gms | German Medical Science

GMS Ophthalmology Cases – An Open Access Journal

Bundesverband Deutscher OphthalmoChirurgen e. V. (BDOC)

ISSN 2193-1496

Retinal crystalline deposits in a patient who received chemotherapy and radiotherapy for nasopharyngeal carcinoma and subsequent anti-VEGF treatment for the bilateral radiation maculopathy

Case Report

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  • Melih Parlak - Ulm University Medical School, Department of Ophthalmology, Ulm, Germany
  • Burcin Erden - Dokuz Eylul University Medical School, Ophthalmology Department, Izmir, Turkey
  • corresponding author Ali Osman Saatci - Dokuz Eylul University Medical School, Ophthalmology Department, Izmir, Turkey

GMS Ophthalmol Cases 2019;9:Doc01

doi: 10.3205/oc000090, urn:nbn:de:0183-oc0000904

Veröffentlicht: 6. Februar 2019

© 2019 Parlak et al.
Dieser Artikel ist ein Open-Access-Artikel und steht unter den Lizenzbedingungen der Creative Commons Attribution 4.0 License (Namensnennung). Lizenz-Angaben siehe


We report the occurrence of intraretinal crystalline deposits in a patient who received several anti-VEGF injections and one session of focal laser treatment for the treatment of radiation retinopathy during the treatment process. She had received three cycles of epirubicin and cisplatin together with radiation therapy seven years prior to detection of the maculopathy. The multimodal imaging features and the possible cause of the retinal crystalline deposits are discussed.

Keywords: cisplatin, crystal, epirubicin, neurodegeneration, radiation maculopathy


Radiation maculopathy (RM) is a sight-threatening consequence of radiotherapy in the management of ocular malignancies or other head tumors. It develops as a slowly progressive retinal microangiopathy and it is histopathologically characterized by vascular remodelling, chorioretinal inflammation, and neurodegeneration [1], [2], [3]. Main clinical features are retinal hemorrhages, microaneurysms, telangiectasia, macular edema, and exudation. The incidence depends mainly on the radiation dose as well as the tumor location and radiation sensitizers [4], [5]. We report an unusual RM case with retinal crystalline deposits during the long-term follow-up of 11 years.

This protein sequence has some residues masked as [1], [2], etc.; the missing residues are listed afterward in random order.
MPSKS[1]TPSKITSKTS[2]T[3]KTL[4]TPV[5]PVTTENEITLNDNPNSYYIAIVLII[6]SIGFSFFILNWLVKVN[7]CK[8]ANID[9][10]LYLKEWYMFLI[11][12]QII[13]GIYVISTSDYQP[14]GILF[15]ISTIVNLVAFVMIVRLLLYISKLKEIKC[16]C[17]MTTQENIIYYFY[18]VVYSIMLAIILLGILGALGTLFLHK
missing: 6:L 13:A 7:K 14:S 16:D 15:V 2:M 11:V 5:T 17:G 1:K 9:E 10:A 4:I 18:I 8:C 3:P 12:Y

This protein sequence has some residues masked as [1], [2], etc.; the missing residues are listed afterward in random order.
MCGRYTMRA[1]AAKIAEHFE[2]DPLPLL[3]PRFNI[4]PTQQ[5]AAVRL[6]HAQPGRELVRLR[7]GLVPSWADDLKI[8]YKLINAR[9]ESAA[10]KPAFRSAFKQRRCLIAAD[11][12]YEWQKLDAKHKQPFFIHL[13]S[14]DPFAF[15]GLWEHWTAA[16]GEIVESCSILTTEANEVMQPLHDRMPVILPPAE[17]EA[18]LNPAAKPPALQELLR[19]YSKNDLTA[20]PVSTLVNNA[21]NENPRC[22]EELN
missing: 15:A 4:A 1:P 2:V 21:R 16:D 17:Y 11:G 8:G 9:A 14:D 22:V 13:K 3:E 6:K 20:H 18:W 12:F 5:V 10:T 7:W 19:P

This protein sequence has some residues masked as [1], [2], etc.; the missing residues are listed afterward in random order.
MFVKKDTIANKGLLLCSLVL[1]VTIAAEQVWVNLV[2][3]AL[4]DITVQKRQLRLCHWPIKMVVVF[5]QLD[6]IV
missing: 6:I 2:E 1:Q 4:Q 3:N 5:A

Case description

A 27-year-old female patient presented with a progressive visual impairment in both eyes in 2006. She had received charged particle radiation in 1998 for nasopharyngeal carcinoma together with 3 cycles of chemotherapy (each epirubicin 150 mg + cisplatin 150 mg). There was no history of diabetes mellitus, arterial hypertension or any other systemic vascular diseases.

At the initial presentation, the best-corrected visual acuity was 20/100 in the right eye and 20/50 in the left eye (bilateral –3.00 spherical equivalent). The intraocular pressure and slit lamp examination of the anterior segment was unremarkable. Funduscopic examination of the right eye revealed intraretinal hemorrhages, exudates, and a diffuse macular edema. The left retina showed modest intraretinal hemorrhages and microaneurisms at the posterior pole and enlarged arterial calibration (Figure 1 A, B [Fig. 1]). Fundus fluorescein angiography (FFA) revealed an enlarged and clear-cut foveal avascular zone with perifoveal telangiectasia, which was more pronounced in the right eye. Diffuse macular leakage was observed in the late venous phase bilaterally (Figure 1 C, D [Fig. 1]).

The ischemic macular changes and medical history of radiation therapy suggested us the diagnosis of radiation maculopathy. The patient was subsequently treated with one session focal laser photocoagulation OU and multiple intravitreal injections in between 2006 and 2014 (5 Bevacizumab, 1 Pegaptanib and 6 Ranibizumab injections for OD and 1 Bevacizumab, 2 Pegaptanib, and 2 Ranibizumab injections for OS). Consequently, the macular edema resolved, the visual acuity improved to 20/40 right and 20/30 left, and the patient was followed in longer periodic intervals. During a routine examination in 2013, we noticed retinal crystals, which surrounded and spared the fovea (Figure 2 A, B [Fig. 2]). Optical coherence tomography (OCT) showed hyperreflective dots mainly located in the superficial nerve fibre layer, which corresponded to the crystalline deposits and additionally punctate hyperreflectivity in the outer plexiform and nuclear layer (Figure 2 C, D [Fig. 2]). However, as the old fundus camera was replaced in 2013 all color pictures could not be reviewed. Only the first colour picture captured at the presentation had copies.